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A Note on the Texts

Both texts that make up this volume are held in the Special Collections of the University of British Columbia. For some years the university has felt unable to allow publication of the diary because of copyright issues, but it transpired that this was owned by Mr Charles Rossetti of Dulwich, London, who, when contacted, was happy for us to go ahead. The transcription, annotation and introduction to the Diary was done by J. B. Bullen and Rosalind White. The transcription, annotation and introduction to the letter from Anna Mary Howitt to Dante Gabriel Rossetti was done by Lenore Beaky.

Principal Abbreviations

DGR Dante Gabriel Rossetti

EES Elizabeth Eleanor Siddal

FC Fanny Cornforth

JM Jane Morris

WBS William Bell Scott

WMR William Michael Rossetti

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William Michael Rossetti’s séance diary is a remarkable record of Pre-Raphaelite involvement in the nineteenth-century spiritualist movement. Between November 1865 and August 1868, Rossetti diligently recorded about twenty private séances within Pre-Raphaelite circles, involving friends and acquaintances, providing us with an intimate snapshot of events during a period of intense spiritualist activity in Britain.1 In the 1860s, personal recollections of spiritualist experiences abounded, mediums both British and American flourished, and spiritualist journals were widely read and highly popular. Though William Michael’s diary comprises twenty séances, there is considerable evidence that he was involved with other sessions outside the period of his séance diary.2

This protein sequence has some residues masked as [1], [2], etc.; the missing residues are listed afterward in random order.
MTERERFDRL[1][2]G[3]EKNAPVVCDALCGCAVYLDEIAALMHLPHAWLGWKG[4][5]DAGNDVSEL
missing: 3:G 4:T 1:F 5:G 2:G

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William Michael was the brother of the more charismatic Dante Gabriel Rossetti. He was a civil servant by profession, a man of considerable probity, rational, careful and meticulous. Writing of his spiritualist experiences, he later confessed that he did not know ‘what to infer about the phenomena, still less whether “spirits” have anything to do with them’,3 adding: ‘I must however in candour say this much – that I think movements and rappings do really take place without any intended or conscious action of the bystanders to produce them.’4 He may have had his doubts, but there were moments in the period covered by this diary when he was sufficiently impressed by the events he witnessed to continue experimenting with sympathetic friends.